Some scholars have argued that patents can be valuable even without technology transfer because the ability to exclude others from the market may drive commercialization that would not otherwise occur. We demonstrate that even if various commercialization theories can sometimes justify patent protection, they cannot justify most NPE lawsuits or licensing demands.
Maria Elena Bontempi, University of Bologna - Department of Economics, Luca Lambertini, University of Bologna - Department of Economics, Erica Medeossi, Prometeia explore Market Power and Duration of R&D Investment in a Panel of Italian Firms.
ABSTRACT: Studies about innovation find evidence of a positive relationship between technological advancement and firm performance, in particular when the innovative effort is continuous. This paper aims to further the analysis on the duration of R&D investment at the firm level. The contribution of this study is threefold: first, we extend Máñez et al. , Triguero et al.  analysis for Spain to the Italian case: we use a panel of manufacturing and service companies, thus enlarging the view of R&D duration within the European countries. Secondly, from a methodological point of view, we employ both discrete- and continuous-time duration models, in order to test the Proportional Hazards (PH) assumption, i.e. the assumption that the hazard rate is equivalent over time across groups. Last, but not least, we assess whether a firm’s likelihood of continuing investment in R&D depends on the market power of companies. We test alternative measures for market power: the classical price-cost margin and a new proxy for the firm demand elasticity, obtained from a specific survey question. Results are in line with the hypothesis that R&D presents considerable temporal spill overs and strong persistence, even once unobserved heterogeneity is controlled for. Also, we argue that the appropriate proxy for market power is the firm demand elasticity, and we find support for the Schumpeterian hypothesis.
The Practicalities and Pitfalls of the Smallest Saleable Patent Practicing Unit Doctrine: A Review of Teece and Sherry
Anne Layne-Farrar, Charles River Associates; Northwestern University describes The Practicalities and Pitfalls of the Smallest Saleable Patent Practicing Unit Doctrine: A Review of Teece and Sherry.
ABSTRACT: In early 2016, David Teece and Edward Sherry released a new paper assessing the economics of the “Smallest Saleable Patent Practicing Unit” (SSPPU) doctrine. The doctrine was first espoused in 2009 by Judge Randall Rader in Cornell v. Hewlett Packard. In the simplest terms, the SSPPU doctrine calls for setting the revenue base for reasonable royalty patent infringement damages at the smallest possible product level that still reflects the patented invention. In their new paper, Teece and Sherry walk through the justifications expressed in support of applying the SSPPU doctrine and discuss the assumptions embedded within those justifications. The authors also explain a number of the limitations of the doctrine, both logical and practical. In this brief review, I summarize the key findings reported in the Teece and Sherry paper and highlight the policy implications.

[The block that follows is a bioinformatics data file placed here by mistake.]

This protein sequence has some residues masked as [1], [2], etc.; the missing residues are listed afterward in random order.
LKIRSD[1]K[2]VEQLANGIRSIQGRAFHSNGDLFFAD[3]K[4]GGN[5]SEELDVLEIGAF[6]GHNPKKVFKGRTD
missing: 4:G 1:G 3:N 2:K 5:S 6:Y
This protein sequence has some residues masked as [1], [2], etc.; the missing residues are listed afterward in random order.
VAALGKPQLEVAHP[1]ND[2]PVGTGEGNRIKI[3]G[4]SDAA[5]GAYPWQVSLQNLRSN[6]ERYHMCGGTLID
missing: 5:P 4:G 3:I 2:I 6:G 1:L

How High (and Far) Can You Go? On Setting Fines in Cartel Cases Involving Vertically-Integrated Undertakings and Foreign Sales
Marek Martyniszyn, Queen's University Belfast - School of Law asks How High (and Far) Can You Go? On Setting Fines in Cartel Cases Involving Vertically-Integrated Undertakings and Foreign Sales.
ABSTRACT: This article examines the recent developments concerning the treatment of internal sales (intra-group or captive sales) in the process of setting fines for violations of EU Competition Law. In particular, it looks into Guardian Industries, LG Display and InnoLux, in which the Court of Justice recognised the European Commission’s right to take into account internal sales, also in the transnational setting (when infringement-affected components are sold and incorporated into the finished products outside the EU), and to impose fines which more accurately reflect the scale and significance of the investigated infringements.
Saturday, March 26, 2016
COMMENT OF THE GLOBAL ANTITRUST INSTITUTE, GEORGE MASON UNIVERSITY SCHOOL OF LAW, ON THE PROPOSED REVISIONS TO THE PEOPLE’S REPUBLIC OF CHINA ANTI-UNFAIR COMPETITION LAW
Friday, March 25, 2016
The Centre for Law, Economics and Society at UCL is organizing the following two CPD courses, one on State Aids control and the other on Merger control. These are taught by a team of practitioners.
Here is more Information on the courses:
State Aids Law: http://www.laws.ucl.ac.uk/event/eu-state-aid/
Merger control: http://www.laws.ucl.ac.uk/event/merger-control-clearances-2/